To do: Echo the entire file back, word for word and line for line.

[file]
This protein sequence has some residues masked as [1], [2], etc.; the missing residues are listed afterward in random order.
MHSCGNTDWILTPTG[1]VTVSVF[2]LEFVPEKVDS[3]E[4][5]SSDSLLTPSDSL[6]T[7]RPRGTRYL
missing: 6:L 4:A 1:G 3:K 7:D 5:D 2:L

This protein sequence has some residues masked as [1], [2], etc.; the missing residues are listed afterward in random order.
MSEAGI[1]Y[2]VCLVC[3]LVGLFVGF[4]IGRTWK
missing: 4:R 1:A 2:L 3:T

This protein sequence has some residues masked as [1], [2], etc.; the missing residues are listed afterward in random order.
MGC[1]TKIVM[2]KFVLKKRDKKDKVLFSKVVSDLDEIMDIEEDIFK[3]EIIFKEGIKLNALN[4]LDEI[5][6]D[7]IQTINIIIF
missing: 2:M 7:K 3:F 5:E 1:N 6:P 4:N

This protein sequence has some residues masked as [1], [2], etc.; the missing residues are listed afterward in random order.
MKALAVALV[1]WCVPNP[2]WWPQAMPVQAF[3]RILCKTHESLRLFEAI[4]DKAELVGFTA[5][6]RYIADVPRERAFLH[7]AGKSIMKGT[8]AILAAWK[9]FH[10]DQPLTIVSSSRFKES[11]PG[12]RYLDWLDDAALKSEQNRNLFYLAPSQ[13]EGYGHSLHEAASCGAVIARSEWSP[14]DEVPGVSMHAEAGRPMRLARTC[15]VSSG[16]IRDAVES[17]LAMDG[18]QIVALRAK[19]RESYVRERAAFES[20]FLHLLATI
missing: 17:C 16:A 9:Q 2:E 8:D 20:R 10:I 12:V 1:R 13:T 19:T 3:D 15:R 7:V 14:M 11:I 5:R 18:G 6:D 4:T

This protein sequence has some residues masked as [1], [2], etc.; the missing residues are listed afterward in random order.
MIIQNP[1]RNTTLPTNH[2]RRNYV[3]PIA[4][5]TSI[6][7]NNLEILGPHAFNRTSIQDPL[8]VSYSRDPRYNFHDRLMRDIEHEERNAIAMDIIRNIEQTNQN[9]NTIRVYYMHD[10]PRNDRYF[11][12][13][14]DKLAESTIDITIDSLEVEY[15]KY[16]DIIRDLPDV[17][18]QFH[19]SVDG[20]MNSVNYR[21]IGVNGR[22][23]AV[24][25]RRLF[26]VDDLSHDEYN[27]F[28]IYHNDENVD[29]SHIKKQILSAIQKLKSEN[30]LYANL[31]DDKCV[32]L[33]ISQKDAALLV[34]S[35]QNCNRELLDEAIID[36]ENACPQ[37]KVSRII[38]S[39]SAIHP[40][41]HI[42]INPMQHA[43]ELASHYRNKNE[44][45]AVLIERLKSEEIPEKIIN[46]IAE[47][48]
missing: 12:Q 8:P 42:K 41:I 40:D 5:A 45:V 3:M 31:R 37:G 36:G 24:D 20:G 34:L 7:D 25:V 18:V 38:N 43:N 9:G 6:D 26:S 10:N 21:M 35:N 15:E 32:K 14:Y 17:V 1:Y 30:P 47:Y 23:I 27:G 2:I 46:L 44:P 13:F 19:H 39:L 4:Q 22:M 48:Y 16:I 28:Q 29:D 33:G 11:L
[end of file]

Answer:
This protein sequence has some residues masked as [1], [2], etc.; the missing residues are listed afterward in random order.
MHSCGNTDWILTPTG[1]VTVSVF[2]LEFVPEKVDS[3]E[4][5]SSDSLLTPSDSL[6]T[7]RPRGTRYL
missing: 6:L 4:A 1:G 3:K 7:D 5:D 2:L

This protein sequence has some residues masked as [1], [2], etc.; the missing residues are listed afterward in random order.
MSEAGI[1]Y[2]VCLVC[3]LVGLFVGF[4]IGRTWK
missing: 4:R 1:A 2:L 3:T

This protein sequence has some residues masked as [1], [2], etc.; the missing residues are listed afterward in random order.
MGC[1]TKIVM[2]KFVLKKRDKKDKVLFSKVVSDLDEIMDIEEDIFK[3]EIIFKEGIKLNALN[4]LDEI[5][6]D[7]IQTINIIIF
missing: 2:M 7:K 3:F 5:E 1:N 6:P 4:N

This protein sequence has some residues masked as [1], [2], etc.; the missing residues are listed afterward in random order.
MKALAVALV[1]WCVPNP[2]WWPQAMPVQAF[3]RILCKTHESLRLFEAI[4]DKAELVGFTA[5][6]RYIADVPRERAFLH[7]AGKSIMKGT[8]AILAAWK[9]FH[10]DQPLTIVSSSRFKES[11]PG[12]RYLDWLDDAALKSEQNRNLFYLAPSQ[13]EGYGHSLHEAASCGAVIARSEWSP[14]DEVPGVSMHAEAGRPMRLARTC[15]VSSG[16]IRDAVES[17]LAMDG[18]QIVALRAK[19]RESYVRERAAFES[20]FLHLLATI
missing: 17:C 16:A 9:Q 2:E 8:D 20:R 10:I 12:V 1:R 13:T 19:T 3:D 15:R 7:V 14:M 11:I 5:R 18:G 6:D 4:T

This protein sequence has some residues masked as [1], [2], etc.; the missing residues are listed afterward in random order.
MIIQNP[1]RNTTLPTNH[2]RRNYV[3]PIA[4][5]TSI[6][7]NNLEILGPHAFNRTSIQDPL[8]VSYSRDPRYNFHDRLMRDIEHEERNAIAMDIIRNIEQTNQN[9]NTIRVYYMHD[10]PRNDRYF[11][12][13][14]DKLAESTIDITIDSLEVEY[15]KY[16]DIIRDLPDV[17][18]QFH[19]SVDG[20]MNSVNYR[21]IGVNGR[22][23]AV[24][25]RRLF[26]VDDLSHDEYN[27]F[28]IYHNDENVD[29]SHIKKQILSAIQKLKSEN[30]LYANL[31]DDKCV[32]L[33]ISQKDAALLV[34]S[35]QNCNRELLDEAIID[36]ENACPQ[37]KVSRII[38]S[39]SAIHP[40][41]HI[42]INPMQHA[43]ELASHYRNKNE[44][45]AVLIERLKSEEIPEKIIN[46]IAE[47][48]
missing: 12:Q 8:P 42:K 41:I 40:D 5:A 45:V 3:M 31:R 37:G 36:G 24:D 20:G 34:L 7:D 25:V 18:V 38:N 43:N 9:G 6:D 26:S 10:N 21:M 35:N 15:E 32:K 14:Y 17:V 1:Y 30:P 47:Y 23:I 27:G 2:I 46:L 44:P 13:F 19:H 39:L 4:Q 22:M 48:Y 16:I 28:Q 29:D 33:G 11:L